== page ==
austin_dern (austin_dern) wrote,

A cloud appears above your head

Wednesday, the first, we got up way too late for the hotel breakfast, so, we checked out and went looking for somewhere to eat in Newark, Delaware. It turns out there is nowhere to eat in Newark, Delaware, and residents apparently are routinely found on the side of the road, collapsed from malnutrition, trying desperately to get to the rim of the Twelve Mile Circle and maybe find a Wawa. After a lot of aimless driving we found a Subway and that would do.

We weren't driving back to New Jersey, though. My youngest brother and family had set up in Maryland, following a new job, and this was our first chance to visit them. While the satellite navigator was still being very weird about actually showing the map instead of a ``device connected to a computer'' screen, it was ... mostly able to get us in the right direction. Apparently my maps are out of date enough that navigating around Baltimore was a mess, with several false turns.

We did have gifts for them, of a sort: about as much more stuff leaving my parents' house as my father was able to get us to take. There'd have been more --- I don't think my father understood that bunny_hugger and I were bringing luggage that had to go in the trunk too --- but I refused, and my sister-in-law was ... certainly aware that much of this stuff existed, and she only sent some of it back. My father insisted that the thick envelope labelled ``AUTOPSY'' wasn't really that, but was some other personal papers.

They took us to a vegetarian/vegan restaurant to which my other brother and family had been last week, and which my parents had also enjoyed. The place was pleasant, pretty friendly, and had Thai offerings so that, guess what I had again.

My niece was a little more matured this time around. She's still energetic, mind you, and a touch bossy, but I think she's getting to be more sociable and a bit better aware of other people's feelings, at least as six-year-olds will do. She was reportedly over getting sick from my other niece, the previous week, which puts us in the position of having two sets of parents each blaming the other's kid for the illness going around. This is just one of those things parents live with, really. I hadn't yet shown any signs of getting sick from the contact the other day, and, as it turns out, I didn't get sick from this visit at all.

My brother managed through his Twitter activities to get invited into trying out Google Glass, which is great, since if there's anything a person who can barely look up from his iPhone needs, it's a computer on his glasses. He did give us the chance to try it out, though, and I have to say, the Google Glass device is ... er ... I don't seem to quite have the knack for doing things before it times out or maybe crashes. I think we got it to take pictures and to give directions to places we didn't really need, but I felt awkward about the whole thing.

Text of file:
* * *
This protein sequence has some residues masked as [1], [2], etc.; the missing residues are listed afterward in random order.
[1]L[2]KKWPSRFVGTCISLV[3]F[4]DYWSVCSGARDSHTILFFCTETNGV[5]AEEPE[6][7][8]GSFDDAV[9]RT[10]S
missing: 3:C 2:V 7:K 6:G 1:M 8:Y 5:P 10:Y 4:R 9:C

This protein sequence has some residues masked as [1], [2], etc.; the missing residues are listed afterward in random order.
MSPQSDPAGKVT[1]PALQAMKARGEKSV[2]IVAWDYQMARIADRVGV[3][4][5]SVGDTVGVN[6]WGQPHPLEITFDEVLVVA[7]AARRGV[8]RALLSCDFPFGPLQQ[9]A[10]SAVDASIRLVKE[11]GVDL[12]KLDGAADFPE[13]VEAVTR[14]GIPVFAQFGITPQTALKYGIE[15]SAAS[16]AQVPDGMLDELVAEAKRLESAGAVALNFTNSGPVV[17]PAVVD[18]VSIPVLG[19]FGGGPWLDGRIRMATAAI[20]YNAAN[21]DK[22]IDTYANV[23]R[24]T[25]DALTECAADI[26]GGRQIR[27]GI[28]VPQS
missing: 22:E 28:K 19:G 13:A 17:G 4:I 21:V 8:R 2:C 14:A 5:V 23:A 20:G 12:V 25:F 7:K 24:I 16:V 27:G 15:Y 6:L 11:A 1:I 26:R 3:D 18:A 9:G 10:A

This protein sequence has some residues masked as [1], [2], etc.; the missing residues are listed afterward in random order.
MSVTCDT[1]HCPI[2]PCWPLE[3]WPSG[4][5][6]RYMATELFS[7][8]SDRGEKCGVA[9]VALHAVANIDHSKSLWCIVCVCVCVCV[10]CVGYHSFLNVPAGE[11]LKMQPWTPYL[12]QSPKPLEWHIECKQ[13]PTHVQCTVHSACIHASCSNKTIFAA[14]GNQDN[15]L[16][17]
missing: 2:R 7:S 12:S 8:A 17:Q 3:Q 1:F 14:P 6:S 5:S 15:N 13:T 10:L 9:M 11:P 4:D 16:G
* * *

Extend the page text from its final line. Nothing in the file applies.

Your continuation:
We talked into the night, well past when my niece went to bed, and learned something about the town my brother lives in: it's not really a town but some kind of late-60s utopian-vision thing managed not by that pesky ``democracy'' thing but rather some shadowy homeowner association type structure. My brother and his wife evaded all attempts by bunny_hugger (with my assistance) to get answers to things like ``who hires the people making planning decisions'' or even ``who decides what are aceptable house-painting colors'', with the whole thing eventually breaking down into their asserting that we would like it here, we would like it here.

Eventually even my brother went to bed --- he had work and apparently has outgrown the days when he would sleep for maybe twenty minutes a night --- and we got deeper into talks with my sister-in-law that touched on our sense of doom about my parents' move her daughter's new school. This turned into a surprisingly barbed conversation about how unhappy my sister-in-law is with the new ways they're teaching mathematics these days. Since I don't know how they're teaching arithmetic to elementary school students these days I couldn't do much to explain it. However, my natural inclination to things is a mild contrarianism, and I generally feel that making people memorize addition and multiplication tables is a waste of good enthusiasm, so I'm sympathetic to ``experimental'' mathematics. Of course, I also liked the New Math.

(My sister-in-law pointed out how according to a YouTube video some arithmetic procedure that would be really simple the old-fashioned way can take a hundred and two steps done the new way. Perhaps that's so, but, how are steps defined and counted, and how hard is it to know what steps to do, and, is that a typical difference, or is it a freak event? And so on. My sister-in-law also complained, justifiably, that she didn't know how to help her daughter with this new-style mathematics, but she hadn't gone to the parent-teacher session explaining the way it works. Granted the school should offer enough sessions that no parent could reasonably miss them all, but, I can't bring myself to declare that ``that isn't the way we did it when I was in elementary school'' is sufficient argument against a pedagogical technique.)

We went on far too long, really --- I failed to use a couple decent chances to say we should really get to bed --- but eventually we petered out and went to sleep in the downstairs guest bedroom.

Trivia: Moscow in 1840 had about twelve hundred educators, doctors, lawyers, and artists in all. By 1882 it had about five thousand teachers, two thousand doctors, five hundred lawyers, and fifteen hundred artists. Source: The Age Of Capital: 1848 - 1875, Eric Hobsbawm.

Currently Reading: Galatea 2.2, Richard Powers.

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